4. It’s the Little Things. At least one respondent suggested that news reporters could participate in additional productive ways. “Bring water, or food, or something to show that you are part of the community and that you care,” one study participant said.

Respondents in this study said they wanted more out of the news. Of course, whether the news media take their advice remains to be seen. But even though the news media’s coverage didn’t help build credibility during the Michael Brown coverage, the good news is that African-American respondents still followed the news and will continue to do so going forward. They felt a sense of civic and social responsibility, they said. It stands to reason, then, that any efforts to improve media trust and build better relationships in their communities can—and must—go a long way in reporting people of color in more responsible and productive ways.

In fact, while interviewees said that the news media in Ferguson might not have always been outwardly empathetic to the African-American community’s plight, at least one Ferguson respondent was empathetic about the work those reporters were doing. “They’re kind of brave and courageous for being in some of these stories that they go in,” one interviewee said. “And me myself? I wouldn’t do it.”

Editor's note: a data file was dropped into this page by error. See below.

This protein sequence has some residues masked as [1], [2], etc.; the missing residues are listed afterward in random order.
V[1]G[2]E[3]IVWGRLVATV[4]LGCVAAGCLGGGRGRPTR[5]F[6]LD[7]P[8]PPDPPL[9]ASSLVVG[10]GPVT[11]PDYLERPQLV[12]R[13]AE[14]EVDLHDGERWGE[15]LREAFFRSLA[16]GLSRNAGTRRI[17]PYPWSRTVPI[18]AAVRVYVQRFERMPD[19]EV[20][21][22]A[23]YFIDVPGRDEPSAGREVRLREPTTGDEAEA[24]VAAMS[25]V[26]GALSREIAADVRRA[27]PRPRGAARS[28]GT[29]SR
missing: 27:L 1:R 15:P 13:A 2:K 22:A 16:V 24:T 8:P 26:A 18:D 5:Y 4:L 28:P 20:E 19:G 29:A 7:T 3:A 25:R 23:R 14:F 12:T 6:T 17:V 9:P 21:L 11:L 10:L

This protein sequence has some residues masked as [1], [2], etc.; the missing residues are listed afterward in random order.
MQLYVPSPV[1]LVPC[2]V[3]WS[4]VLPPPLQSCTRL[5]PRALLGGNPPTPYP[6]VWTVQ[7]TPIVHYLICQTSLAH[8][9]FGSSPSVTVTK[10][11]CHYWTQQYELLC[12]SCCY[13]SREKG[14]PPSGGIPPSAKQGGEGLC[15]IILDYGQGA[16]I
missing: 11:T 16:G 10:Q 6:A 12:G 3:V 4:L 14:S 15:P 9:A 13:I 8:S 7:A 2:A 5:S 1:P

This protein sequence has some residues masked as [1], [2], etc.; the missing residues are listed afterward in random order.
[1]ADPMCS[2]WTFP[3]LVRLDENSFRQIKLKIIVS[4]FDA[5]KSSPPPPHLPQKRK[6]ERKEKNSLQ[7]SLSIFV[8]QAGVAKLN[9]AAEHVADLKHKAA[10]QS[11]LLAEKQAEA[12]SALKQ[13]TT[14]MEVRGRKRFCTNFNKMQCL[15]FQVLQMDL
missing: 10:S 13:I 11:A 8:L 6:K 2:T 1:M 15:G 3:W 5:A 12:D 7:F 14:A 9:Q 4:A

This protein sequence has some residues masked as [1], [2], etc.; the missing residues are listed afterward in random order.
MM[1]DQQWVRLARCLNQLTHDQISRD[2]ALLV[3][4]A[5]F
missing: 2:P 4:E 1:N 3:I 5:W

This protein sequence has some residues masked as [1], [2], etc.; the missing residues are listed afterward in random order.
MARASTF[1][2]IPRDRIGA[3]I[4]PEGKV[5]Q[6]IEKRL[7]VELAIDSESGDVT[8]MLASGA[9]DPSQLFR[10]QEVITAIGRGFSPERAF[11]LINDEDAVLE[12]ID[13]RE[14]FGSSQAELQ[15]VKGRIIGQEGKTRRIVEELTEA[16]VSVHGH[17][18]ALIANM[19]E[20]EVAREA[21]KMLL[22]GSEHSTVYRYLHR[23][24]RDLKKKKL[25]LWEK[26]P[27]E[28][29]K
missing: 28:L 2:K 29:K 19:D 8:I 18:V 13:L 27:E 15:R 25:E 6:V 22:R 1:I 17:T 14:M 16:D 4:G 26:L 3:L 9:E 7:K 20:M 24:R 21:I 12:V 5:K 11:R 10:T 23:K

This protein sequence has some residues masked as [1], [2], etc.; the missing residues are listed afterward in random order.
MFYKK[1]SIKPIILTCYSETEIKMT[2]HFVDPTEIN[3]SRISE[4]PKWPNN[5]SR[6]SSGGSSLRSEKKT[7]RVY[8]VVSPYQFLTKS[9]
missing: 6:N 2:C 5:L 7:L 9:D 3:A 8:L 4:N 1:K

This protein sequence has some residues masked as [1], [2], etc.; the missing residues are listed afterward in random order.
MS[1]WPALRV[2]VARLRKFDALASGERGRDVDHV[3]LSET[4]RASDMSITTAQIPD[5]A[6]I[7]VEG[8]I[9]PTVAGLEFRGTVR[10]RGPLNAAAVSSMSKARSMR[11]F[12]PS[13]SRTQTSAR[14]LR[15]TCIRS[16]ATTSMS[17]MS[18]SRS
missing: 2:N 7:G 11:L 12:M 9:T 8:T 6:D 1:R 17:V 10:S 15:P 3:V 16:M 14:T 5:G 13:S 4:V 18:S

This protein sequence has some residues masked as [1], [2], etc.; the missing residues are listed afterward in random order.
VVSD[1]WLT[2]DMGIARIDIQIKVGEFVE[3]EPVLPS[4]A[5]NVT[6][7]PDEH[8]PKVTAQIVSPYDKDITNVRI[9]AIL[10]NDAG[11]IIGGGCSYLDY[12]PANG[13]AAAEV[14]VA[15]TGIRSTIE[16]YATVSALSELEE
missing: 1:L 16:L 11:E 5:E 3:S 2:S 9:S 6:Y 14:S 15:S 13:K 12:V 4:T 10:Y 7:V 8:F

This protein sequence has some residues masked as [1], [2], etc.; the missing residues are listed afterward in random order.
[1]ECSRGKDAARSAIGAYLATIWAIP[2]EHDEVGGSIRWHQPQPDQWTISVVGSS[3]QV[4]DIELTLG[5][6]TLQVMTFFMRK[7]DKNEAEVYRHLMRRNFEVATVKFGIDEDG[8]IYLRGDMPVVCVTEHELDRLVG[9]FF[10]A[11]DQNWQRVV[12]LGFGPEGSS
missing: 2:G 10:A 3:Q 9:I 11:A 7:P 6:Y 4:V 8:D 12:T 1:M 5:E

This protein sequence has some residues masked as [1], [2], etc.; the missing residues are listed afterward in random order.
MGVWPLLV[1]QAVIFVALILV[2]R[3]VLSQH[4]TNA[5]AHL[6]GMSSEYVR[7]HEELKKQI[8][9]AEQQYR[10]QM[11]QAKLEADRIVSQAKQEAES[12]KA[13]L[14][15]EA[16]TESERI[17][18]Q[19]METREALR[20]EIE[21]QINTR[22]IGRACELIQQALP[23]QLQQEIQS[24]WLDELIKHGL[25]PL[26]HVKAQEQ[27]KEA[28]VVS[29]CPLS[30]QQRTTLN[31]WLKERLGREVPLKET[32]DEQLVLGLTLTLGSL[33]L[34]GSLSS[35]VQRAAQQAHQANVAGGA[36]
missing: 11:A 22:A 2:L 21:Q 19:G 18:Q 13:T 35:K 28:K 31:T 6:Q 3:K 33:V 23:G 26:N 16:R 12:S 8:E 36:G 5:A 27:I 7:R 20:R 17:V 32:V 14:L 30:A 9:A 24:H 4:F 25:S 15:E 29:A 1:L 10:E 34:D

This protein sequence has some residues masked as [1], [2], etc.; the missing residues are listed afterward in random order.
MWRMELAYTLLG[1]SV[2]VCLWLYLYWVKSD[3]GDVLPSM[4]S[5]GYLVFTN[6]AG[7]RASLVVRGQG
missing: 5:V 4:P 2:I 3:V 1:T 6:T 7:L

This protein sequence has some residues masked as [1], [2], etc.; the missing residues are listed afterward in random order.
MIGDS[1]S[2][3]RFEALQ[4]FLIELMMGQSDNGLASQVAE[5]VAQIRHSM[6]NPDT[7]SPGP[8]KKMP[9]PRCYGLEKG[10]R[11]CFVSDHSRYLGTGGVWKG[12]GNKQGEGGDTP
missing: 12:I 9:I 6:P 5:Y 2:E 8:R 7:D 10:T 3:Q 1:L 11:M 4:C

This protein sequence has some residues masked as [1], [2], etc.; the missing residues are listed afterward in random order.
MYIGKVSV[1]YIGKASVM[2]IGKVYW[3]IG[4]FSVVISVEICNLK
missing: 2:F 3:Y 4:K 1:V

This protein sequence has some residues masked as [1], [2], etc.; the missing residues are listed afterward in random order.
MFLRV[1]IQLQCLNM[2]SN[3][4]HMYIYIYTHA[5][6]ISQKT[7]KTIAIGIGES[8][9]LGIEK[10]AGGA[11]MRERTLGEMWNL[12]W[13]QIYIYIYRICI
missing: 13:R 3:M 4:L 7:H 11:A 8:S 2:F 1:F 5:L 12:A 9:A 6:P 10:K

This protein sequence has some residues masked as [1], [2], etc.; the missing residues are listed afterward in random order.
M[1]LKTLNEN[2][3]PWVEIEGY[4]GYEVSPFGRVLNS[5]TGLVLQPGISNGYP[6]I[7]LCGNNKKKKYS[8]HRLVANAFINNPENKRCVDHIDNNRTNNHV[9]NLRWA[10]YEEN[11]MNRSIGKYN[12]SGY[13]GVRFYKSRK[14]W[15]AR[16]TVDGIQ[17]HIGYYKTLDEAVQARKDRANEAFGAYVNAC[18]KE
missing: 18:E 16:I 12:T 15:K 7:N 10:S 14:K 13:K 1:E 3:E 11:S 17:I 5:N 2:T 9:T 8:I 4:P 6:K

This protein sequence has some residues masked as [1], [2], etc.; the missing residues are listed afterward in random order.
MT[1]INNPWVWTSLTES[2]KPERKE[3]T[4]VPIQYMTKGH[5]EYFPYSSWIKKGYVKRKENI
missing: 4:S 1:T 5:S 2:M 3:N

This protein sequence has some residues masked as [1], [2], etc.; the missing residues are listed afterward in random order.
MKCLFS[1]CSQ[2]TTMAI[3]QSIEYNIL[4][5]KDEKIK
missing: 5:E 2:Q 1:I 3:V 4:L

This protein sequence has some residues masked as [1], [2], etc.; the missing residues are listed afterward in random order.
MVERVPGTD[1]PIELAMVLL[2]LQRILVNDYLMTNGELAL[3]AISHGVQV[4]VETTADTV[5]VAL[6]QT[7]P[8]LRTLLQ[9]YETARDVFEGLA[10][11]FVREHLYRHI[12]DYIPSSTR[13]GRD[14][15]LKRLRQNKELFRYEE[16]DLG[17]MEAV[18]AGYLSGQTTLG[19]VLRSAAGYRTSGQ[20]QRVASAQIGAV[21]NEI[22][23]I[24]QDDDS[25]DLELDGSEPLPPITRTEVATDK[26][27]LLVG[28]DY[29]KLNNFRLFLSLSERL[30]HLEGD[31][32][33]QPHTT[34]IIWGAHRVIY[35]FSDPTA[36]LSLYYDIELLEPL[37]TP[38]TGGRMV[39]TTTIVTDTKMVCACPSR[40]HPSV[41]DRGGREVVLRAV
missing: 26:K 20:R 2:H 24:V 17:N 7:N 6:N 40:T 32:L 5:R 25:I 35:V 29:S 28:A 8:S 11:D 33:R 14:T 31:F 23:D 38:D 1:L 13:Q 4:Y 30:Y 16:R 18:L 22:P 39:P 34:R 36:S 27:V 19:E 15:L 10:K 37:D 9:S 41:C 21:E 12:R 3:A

Author’s note: Shane M. Graber, a doctoral student of journalism at the University of Texas-Austin, authored the research from which this article is taken. The paper, “Defend More, Exploit Less: African Americans on Media Trust and News Use After Ferguson,” was presented at the 2015 AEJMC conference in San Francisco.


Four Pinocchios for ‘Hands Up;’ Time to own up, editor says

A month after Officer Darren Wilson killed Michael Brown, CNN broadcast what looked like a blockbuster “exclusive.” It was a videotape of two white construction workers who said Brown had his hands up when killed.  One worker even gestures with his hands up.

CNN’s analysts called it a “game changer” and its legal analyst Jeffrey Toobin said the witnesses had described “a cold-blooded murder.”


But instead of a game changer or evidence of a crime, the contractors turned out to be two of a score of unreliable witnesses and the clearest example of how the media helped create the “Hands Up, Don’t Shoot” myth.


The story began in St. Louis where KTVI had interviewed one of the workers and the St. Louis Post-Dispatch the other.  The Post-Dispatch reported that the men’s accounts matched accounts from neighborhood residents about Brown raising his hands.